Gosford Park

Reviewed By Thom
Posted 12/22/01 10:31:40

"Hollywood, the fashion world, suburbia and now the English aristocracy"
4 stars (Worth A Look)

A meandering, elegant whodunnit that mixes revenge and ennui. The story takes place at Gosford Park, an enormous English country estate with two distinct worlds. The world above the stairs and the world below. The sanctity of this system is compromised by an American film producer who is doing research for his latest Charlie Chan film.

Being from California explains away his lack of manners. The aristocratic guests, who have gathered for a shooting party, arenít the slightest bit interested in the Hollywood guest and one of them, Constance, the Countess of Trentham played by Maggie Smith, is positively aghast that anyone should find entrance into her comfortable and traditional landed life through hard work or cunning.

Gosford Park is also a period piece and director, Robert Altman (Shortcuts, The Player, Ready to Wear), obsessed over details as fine as what underwear the maids should be wearing. The film looks like 1932. There is something to be said for the elegance of the aristocracy but I could do without the formality and the constraining social protocol.

You could be having an affair right in front of your wife and all your friends but if you conduct yourself in the proper way and everybody pretends its not happening, then it isnít. The watertight hull of the SS Gosford begins to show signs of a wear and leak threatens to sink the whole ship. A scandal isnít a scandal until people start talking about what they all already know.

Clive Owens and Hellen Mirren team up again (Greensleeves also starred the pair) as a visiting valet and the Gosford Housekeeper who also have their own secrets. The naÔve Mary, The Countess of Trenthams new maid, played by Kelly McDonald, acts as the pivot point. Through her we gain entrance into the house and we learn the discretion of the servants along with her. Things are not always as they seem and it is essential that they stay that way, even in the case of a murder.

Altman likes to carry the audience from character to character, a technique he uses in Gosford Park to keep the action flowing around the under stairs staff. The servants validate the story by being the witness of it. They are the audience for the show they put on every day, from dressing and pressing to feeding and cleaning.

Stephen Fry is the incompetant Inspector Thompson, who probably got the job because his father knew someone who knew someone and with a crumbling empire, a civil job was the only sure way of securing an income if one wanted to stay above the working class. Thatís how a lot of vicars got their jobs. He confuses evidence at a crime scene for comforts placed there for him to entertain himself while he interviewed the house. His assistant, Constable Dexter (Ron Webster) is a thwarted Sherlock Holmes who has to bow to the authority of the inspector.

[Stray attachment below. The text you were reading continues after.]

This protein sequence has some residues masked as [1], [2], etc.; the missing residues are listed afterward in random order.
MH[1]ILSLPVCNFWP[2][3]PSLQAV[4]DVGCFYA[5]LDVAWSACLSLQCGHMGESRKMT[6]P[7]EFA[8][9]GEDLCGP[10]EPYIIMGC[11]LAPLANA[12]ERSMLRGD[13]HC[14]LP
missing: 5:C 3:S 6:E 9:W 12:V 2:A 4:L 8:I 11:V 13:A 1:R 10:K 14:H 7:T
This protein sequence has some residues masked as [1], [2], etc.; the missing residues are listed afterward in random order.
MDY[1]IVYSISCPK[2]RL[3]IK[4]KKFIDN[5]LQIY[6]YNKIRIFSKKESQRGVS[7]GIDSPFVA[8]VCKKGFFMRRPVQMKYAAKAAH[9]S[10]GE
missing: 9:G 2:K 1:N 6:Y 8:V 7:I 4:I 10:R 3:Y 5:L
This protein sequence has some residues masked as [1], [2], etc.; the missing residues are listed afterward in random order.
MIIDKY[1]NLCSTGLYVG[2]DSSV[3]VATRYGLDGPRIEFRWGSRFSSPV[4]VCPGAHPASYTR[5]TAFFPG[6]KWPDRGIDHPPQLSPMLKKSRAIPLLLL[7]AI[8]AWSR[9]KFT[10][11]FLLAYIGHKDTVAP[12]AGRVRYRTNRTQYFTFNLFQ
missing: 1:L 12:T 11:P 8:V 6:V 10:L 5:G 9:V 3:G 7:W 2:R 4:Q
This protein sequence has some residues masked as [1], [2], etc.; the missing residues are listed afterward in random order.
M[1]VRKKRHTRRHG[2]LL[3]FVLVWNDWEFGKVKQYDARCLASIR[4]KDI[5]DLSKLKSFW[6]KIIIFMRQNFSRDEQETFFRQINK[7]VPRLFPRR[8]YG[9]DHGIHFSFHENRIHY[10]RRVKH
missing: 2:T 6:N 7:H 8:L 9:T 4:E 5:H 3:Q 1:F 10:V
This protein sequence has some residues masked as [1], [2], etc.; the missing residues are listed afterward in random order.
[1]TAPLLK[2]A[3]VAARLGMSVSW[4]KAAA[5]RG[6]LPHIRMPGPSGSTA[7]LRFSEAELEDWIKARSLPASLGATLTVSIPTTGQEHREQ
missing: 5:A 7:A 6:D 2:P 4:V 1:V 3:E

A big deal was made about how Altman asked the actors to not stage their conversations but just to talk over each other and the sound people would figure it out later. I donít think this is particularly unique, or ďgeniusĒ but it works to convey the chaos of every day life and avoids the stagey feel of focusing the audiences attention on one conversation while still creating the illusion of a buzz around an animated party.

Nobody gets lost in the ensemble or is asked to carry an entire scene. There were so many characters though, that many of them remained undeveloped, especially the sisters of Lady McCordle (Kristin Scott Thomas), Lady Stockbridge (Geraldine Somerville) and Lady Meredith (Natasha Wightman) and a couple of guests who appear at the beginning and again, leaving at the end and I had no idea what they were there for. Claudie Blakley who plays the dowdy and common Mabel Nesbitt, gets a real character rather than just a pretty dress to wear on screen. In fact, she is given a plain dress, but she also gets a soul, which is something lacking in the hardened aristocrats.

Thatís not to say that all the players didnít do the job they were given, but I love characters and I want to be indulged by everyone who is given weight in a script so I was a little disappointed there couldnít be more strands of the web held by Lady Stockbridge and Lady Meredith. No wonder Short Cuts and The Player are so long. There are so many alleyways that need to be wandered down to validate putting a character in the script in the first place.

Gosford Park is a pleasure to watch and gently reveals the remarkable rituals of the aristocracy and the servant class while creating plausibility around a variety of culprits until the final shocking revelation.

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